Toronto’s business community is full of networking associations but two hold “not-to-be-missed” annual events early in the New Year, as Toronto’s bankers, investors, business leaders and their followers gather for two key January luncheons offering speakers and their insights on what 2013 will bring.
The first this year was held by the Empire Club of Canada earlier this week, and the second will be held early next week by the Toronto Branch of the Canadian Club.
The Empire Club of Canada was founded in 1903 and has served as a venue for world leaders in politics, business, culture and religion and all 3,500 speeches and addresses can be found on their website. On Thursday, January 3, 2013, they held their 19th Annual Investment Outlook featuring tips, predictions and comments on the Canadian, U.S. and global economy into 2013 and into early 2014.
First to the podium was Thomas Caldwell, Chairman & CEO of Caldwell Securities, and a past Governor of the Toronto Stock Exchange. He provided his comments with a healthy dose of humor — considering he largely ranted against the “strangulation” of innovation and investment by our financial industry’s regulatory sector. While acknowledging the need for — and importance of — clear, concise regulations, Thomas argued that the Ontario Securities Commission is killing independent brokers and unduly hampering risk takers. Rules and red tape are creating barriers to the financial industry and are written and approved by “optic driven” politicians who react to the” Bre-X’s of the world” (Bre-X was a famous Canadian gold mining company that fraudulently duped investors in the 1990s). Instead of creating new regulations, greater transparency and stronger accounting principles would suffice, pointing out that there are more words in the Dodd-Frank Act than in both the New and Old Testament and the Koran combined! He noted that while the U.S. may be able to absorb such regulation, Canadian regulatory agencies are trying to implement rules that appear even tougher, causing companies to put valuable resources into administration and paper work, rather than focus on risk, innovation and client relations.
Next to speak was David Harquail, CEO, Franco-Nevada Corporation, a huge Canadian gold company with some of the largest new gold development and exploration projects in the world. David provided a brief overview of gold prices back to 1903 (the year the Empire Club was founded) but used the cost of an Ontario Prospectors Association lunch in 1935 as a backdrop to show that gold has a huge value maintenance capability. Back then, a formal luncheon with the OPA cost $1.25 versus $35/oz for gold. Noting that our current lunch cost members $60, and that gold had recently closed at $1,681/oz, his point was clearly illustrated.
As Franco-Nevada is a gold royalty and stream company, he discussed some benefits of revenue based royalties (they have no operating cost exposure) and offered a rather interesting ratio of how much gold it would take to buy the Dow over the years. While the amount has varied throughout the years, he noted that we are currently in the middle area and with 50% of the global demand for gold in China and India, gold should not be considered overvalued. He did, however, caution that as countries come out of their own individual economic downturns over 2013, this should be a year to focus on more senior, dividend producing gold companies. Franco-Nevada’s most recent annual report can be found here, and it contains the Dow/gold comparison chart on page seven.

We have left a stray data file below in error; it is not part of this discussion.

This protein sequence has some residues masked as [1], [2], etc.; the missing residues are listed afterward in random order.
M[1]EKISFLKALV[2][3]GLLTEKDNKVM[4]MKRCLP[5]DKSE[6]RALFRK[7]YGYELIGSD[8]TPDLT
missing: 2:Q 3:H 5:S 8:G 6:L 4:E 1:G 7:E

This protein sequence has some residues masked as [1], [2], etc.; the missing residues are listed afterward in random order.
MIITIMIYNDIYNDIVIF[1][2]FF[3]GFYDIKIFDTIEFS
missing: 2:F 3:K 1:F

The third and final speaker was Avery Shenfeld, Managing Director and Chief Economist, CIBC, one of Canada’s top five chartered banks. Beginning his talk by noting that Canada has clearly outperformed the US during the recession, we are now trailing the U.S. as we take steps to control growth (most notably regarding real estate lending terms). Avery claimed that there is a visible recovery underway in the United States and that he remains to be optimistic that the U.S. could move to 3 to 3.5% growth in 2014. Noting that with real estate purchases comes consumer spending (furniture, home renovations, etc) and these extra purchases will power the economy to better growth.
Avery spent most of his speech glossing over 2013, which will likely be a year in which countries slowly emerge from their respective economic troubles. China will have re-engineered their recovery by 2014 and many countries in the EU, while likely to remain troubled for this year, should be more stable as we move into mid-2014. Canada will have to look to exports and our energy sector to off-set the slump in real estate and housing markets, but all in all, Avery assured the audience that if we can be patient this year, 2014 will prove to be much more promising.
And that concluded the investment outlook lunch. Key tips: Look to crowd sourcing for innovative funding alternatives as small investors get buried in red tape; buy and hold gold companies that offer a strong record of dividends, and sit tight until 2014. There will be better days, but the worst is over. And I’ll report next week on what the Canadian Club has to say at their upcoming outlook luncheon.